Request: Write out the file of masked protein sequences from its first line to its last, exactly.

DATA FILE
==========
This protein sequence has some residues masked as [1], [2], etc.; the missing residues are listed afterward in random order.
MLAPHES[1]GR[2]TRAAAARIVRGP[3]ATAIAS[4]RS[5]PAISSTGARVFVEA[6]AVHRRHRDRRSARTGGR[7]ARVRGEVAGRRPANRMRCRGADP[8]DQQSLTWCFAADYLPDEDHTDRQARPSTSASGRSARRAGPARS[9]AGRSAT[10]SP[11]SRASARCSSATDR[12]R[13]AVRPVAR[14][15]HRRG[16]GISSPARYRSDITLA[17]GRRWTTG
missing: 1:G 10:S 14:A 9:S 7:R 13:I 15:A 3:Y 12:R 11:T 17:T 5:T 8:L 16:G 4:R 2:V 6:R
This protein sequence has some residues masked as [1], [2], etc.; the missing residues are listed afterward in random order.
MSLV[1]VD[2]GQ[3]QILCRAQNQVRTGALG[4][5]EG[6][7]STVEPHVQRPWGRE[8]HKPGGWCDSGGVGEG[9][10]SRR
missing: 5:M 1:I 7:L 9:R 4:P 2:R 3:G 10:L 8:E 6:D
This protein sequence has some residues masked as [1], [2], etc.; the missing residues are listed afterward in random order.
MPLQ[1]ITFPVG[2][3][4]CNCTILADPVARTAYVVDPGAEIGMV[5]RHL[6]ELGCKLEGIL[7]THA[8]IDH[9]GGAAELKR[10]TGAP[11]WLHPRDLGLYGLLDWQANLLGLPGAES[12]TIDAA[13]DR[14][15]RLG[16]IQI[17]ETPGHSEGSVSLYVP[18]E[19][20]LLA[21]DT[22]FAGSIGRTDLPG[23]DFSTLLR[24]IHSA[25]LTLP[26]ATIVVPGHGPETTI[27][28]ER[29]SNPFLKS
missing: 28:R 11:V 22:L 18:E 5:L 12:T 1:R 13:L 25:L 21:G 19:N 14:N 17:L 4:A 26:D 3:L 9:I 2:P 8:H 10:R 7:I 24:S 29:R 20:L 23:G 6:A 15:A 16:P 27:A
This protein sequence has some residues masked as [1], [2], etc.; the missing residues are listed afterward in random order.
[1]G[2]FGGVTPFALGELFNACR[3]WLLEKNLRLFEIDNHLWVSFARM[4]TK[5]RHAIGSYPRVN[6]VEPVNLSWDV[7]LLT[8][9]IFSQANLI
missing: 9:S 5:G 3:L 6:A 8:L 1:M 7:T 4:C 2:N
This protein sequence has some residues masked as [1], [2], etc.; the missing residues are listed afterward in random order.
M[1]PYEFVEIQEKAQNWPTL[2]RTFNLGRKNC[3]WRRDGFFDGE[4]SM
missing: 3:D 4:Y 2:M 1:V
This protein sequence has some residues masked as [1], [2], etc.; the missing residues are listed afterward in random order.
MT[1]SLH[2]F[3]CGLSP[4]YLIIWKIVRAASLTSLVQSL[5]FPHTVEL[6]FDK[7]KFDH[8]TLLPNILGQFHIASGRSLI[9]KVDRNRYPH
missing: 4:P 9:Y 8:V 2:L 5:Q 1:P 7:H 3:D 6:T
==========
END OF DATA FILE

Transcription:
This protein sequence has some residues masked as [1], [2], etc.; the missing residues are listed afterward in random order.
MLAPHES[1]GR[2]TRAAAARIVRGP[3]ATAIAS[4]RS[5]PAISSTGARVFVEA[6]AVHRRHRDRRSARTGGR[7]ARVRGEVAGRRPANRMRCRGADP[8]DQQSLTWCFAADYLPDEDHTDRQARPSTSASGRSARRAGPARS[9]AGRSAT[10]SP[11]SRASARCSSATDR[12]R[13]AVRPVAR[14][15]HRRG[16]GISSPARYRSDITLA[17]GRRWTTG
missing: 1:G 10:S 14:A 9:S 7:R 13:I 15:A 3:Y 12:R 11:T 17:T 5:T 8:L 16:G 4:R 2:V 6:R
This protein sequence has some residues masked as [1], [2], etc.; the missing residues are listed afterward in random order.
MSLV[1]VD[2]GQ[3]QILCRAQNQVRTGALG[4][5]EG[6][7]STVEPHVQRPWGRE[8]HKPGGWCDSGGVGEG[9][10]SRR
missing: 5:M 1:I 7:L 9:R 4:P 2:R 3:G 10:L 8:E 6:D
This protein sequence has some residues masked as [1], [2], etc.; the missing residues are listed afterward in random order.
MPLQ[1]ITFPVG[2][3][4]CNCTILADPVARTAYVVDPGAEIGMV[5]RHL[6]ELGCKLEGIL[7]THA[8]IDH[9]GGAAELKR[10]TGAP[11]WLHPRDLGLYGLLDWQANLLGLPGAES[12]TIDAA[13]DR[14][15]RLG[16]IQI[17]ETPGHSEGSVSLYVP[18]E[19][20]LLA[21]DT[22]FAGSIGRTDLPG[23]DFSTLLR[24]IHSA[25]LTLP[26]ATIVVPGHGPETTI[27][28]ER[29]SNPFLKS
missing: 28:R 11:V 22:L 18:E 5:L 12:T 1:R 13:L 25:L 21:G 19:N 14:N 17:L 4:A 26:D 3:L 9:I 2:P 8:H 10:R 7:I 24:S 29:R 20:L 23:G 6:A 15:A 16:P 27:A
This protein sequence has some residues masked as [1], [2], etc.; the missing residues are listed afterward in random order.
[1]G[2]FGGVTPFALGELFNACR[3]WLLEKNLRLFEIDNHLWVSFARM[4]TK[5]RHAIGSYPRVN[6]VEPVNLSWDV[7]LLT[8][9]IFSQANLI
missing: 9:S 5:G 3:L 6:A 8:L 1:M 7:T 4:C 2:N
This protein sequence has some residues masked as [1], [2], etc.; the missing residues are listed afterward in random order.
M[1]PYEFVEIQEKAQNWPTL[2]RTFNLGRKNC[3]WRRDGFFDGE[4]SM
missing: 3:D 4:Y 2:M 1:V
This protein sequence has some residues masked as [1], [2], etc.; the missing residues are listed afterward in random order.
MT[1]SLH[2]F[3]CGLSP[4]YLIIWKIVRAASLTSLVQSL[5]FPHTVEL[6]FDK[7]KFDH[8]TLLPNILGQFHIASGRSLI[9]KVDRNRYPH
missing: 4:P 9:Y 8:V 2:L 5:Q 1:P 7:H 3:D 6:T